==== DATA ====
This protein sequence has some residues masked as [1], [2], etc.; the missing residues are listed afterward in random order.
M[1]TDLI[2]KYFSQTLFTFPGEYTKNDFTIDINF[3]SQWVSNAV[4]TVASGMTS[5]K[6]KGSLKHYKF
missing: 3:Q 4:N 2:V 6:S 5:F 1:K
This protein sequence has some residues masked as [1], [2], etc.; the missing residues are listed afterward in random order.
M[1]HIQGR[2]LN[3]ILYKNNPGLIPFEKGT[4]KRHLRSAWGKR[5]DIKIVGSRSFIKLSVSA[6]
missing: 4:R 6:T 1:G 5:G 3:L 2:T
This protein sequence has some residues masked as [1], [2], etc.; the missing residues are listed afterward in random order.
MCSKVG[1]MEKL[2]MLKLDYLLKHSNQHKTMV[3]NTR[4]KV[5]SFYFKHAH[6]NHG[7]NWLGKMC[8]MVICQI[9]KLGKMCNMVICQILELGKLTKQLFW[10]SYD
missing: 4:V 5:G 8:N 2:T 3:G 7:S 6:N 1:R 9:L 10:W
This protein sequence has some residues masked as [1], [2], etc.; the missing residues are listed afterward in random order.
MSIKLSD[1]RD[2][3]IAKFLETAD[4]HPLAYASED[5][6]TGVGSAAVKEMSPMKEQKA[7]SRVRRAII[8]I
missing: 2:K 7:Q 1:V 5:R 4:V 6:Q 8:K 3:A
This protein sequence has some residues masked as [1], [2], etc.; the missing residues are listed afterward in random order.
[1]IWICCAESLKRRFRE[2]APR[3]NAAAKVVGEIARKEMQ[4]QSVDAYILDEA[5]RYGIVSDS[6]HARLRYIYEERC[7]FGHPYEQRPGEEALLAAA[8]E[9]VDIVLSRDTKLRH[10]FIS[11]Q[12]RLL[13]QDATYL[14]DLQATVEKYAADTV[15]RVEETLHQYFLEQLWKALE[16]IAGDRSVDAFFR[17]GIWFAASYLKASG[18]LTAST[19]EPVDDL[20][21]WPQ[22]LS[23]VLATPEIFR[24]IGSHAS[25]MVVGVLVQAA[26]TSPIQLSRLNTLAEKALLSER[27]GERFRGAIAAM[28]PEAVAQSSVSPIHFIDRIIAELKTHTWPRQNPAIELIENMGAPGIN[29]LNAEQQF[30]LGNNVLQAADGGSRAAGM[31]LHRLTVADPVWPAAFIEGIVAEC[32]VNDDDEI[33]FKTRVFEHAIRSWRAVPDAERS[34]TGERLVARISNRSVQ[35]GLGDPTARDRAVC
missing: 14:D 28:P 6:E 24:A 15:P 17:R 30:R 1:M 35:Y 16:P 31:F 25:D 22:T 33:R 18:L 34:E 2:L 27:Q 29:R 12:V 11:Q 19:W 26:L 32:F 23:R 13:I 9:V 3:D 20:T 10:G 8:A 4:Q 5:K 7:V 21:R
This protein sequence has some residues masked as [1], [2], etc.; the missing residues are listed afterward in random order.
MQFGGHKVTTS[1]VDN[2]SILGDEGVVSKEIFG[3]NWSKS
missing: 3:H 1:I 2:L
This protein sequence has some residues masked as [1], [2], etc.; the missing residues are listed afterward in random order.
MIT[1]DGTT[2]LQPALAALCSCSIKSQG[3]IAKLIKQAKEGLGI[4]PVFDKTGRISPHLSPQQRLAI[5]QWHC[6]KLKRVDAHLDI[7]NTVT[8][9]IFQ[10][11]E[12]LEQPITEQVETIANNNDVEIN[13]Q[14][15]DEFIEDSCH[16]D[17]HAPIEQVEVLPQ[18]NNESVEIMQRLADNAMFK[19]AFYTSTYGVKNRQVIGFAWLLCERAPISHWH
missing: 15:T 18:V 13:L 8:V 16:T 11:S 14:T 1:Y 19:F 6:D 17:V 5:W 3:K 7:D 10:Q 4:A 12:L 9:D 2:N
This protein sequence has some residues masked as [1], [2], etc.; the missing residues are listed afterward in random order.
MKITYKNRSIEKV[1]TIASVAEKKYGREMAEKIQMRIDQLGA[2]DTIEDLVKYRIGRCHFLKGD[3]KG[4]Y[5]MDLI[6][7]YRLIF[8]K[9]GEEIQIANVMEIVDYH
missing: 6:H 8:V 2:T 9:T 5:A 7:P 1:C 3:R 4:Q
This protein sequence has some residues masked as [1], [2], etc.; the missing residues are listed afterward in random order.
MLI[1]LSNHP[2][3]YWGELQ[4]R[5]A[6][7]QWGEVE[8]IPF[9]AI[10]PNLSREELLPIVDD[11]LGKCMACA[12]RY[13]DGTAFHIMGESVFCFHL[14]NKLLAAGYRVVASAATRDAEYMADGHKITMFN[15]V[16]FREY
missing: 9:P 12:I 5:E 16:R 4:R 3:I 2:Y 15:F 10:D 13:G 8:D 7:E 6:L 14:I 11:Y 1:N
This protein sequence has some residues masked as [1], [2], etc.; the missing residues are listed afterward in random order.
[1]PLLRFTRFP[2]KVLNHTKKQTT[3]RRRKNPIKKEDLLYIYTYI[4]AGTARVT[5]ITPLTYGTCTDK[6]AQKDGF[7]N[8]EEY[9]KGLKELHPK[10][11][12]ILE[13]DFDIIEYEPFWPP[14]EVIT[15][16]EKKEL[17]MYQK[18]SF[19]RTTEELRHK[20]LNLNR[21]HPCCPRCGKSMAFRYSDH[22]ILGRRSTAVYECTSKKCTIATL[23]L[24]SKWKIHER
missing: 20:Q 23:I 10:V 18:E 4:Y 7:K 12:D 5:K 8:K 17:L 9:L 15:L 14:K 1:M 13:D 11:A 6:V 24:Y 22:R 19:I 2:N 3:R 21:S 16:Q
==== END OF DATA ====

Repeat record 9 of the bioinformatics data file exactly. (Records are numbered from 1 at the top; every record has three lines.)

This protein sequence has some residues masked as [1], [2], etc.; the missing residues are listed afterward in random order.
MLI[1]LSNHP[2][3]YWGELQ[4]R[5]A[6][7]QWGEVE[8]IPF[9]AI[10]PNLSREELLPIVDD[11]LGKCMACA[12]RY[13]DGTAFHIMGESVFCFHL[14]NKLLAAGYRVVASAATRDAEYMADGHKITMFN[15]V[16]FREY
missing: 9:P 12:I 5:E 16:R 4:R 3:I 2:Y 15:F 10:D 13:G 8:D 7:E 6:L 14:I 11:Y 1:N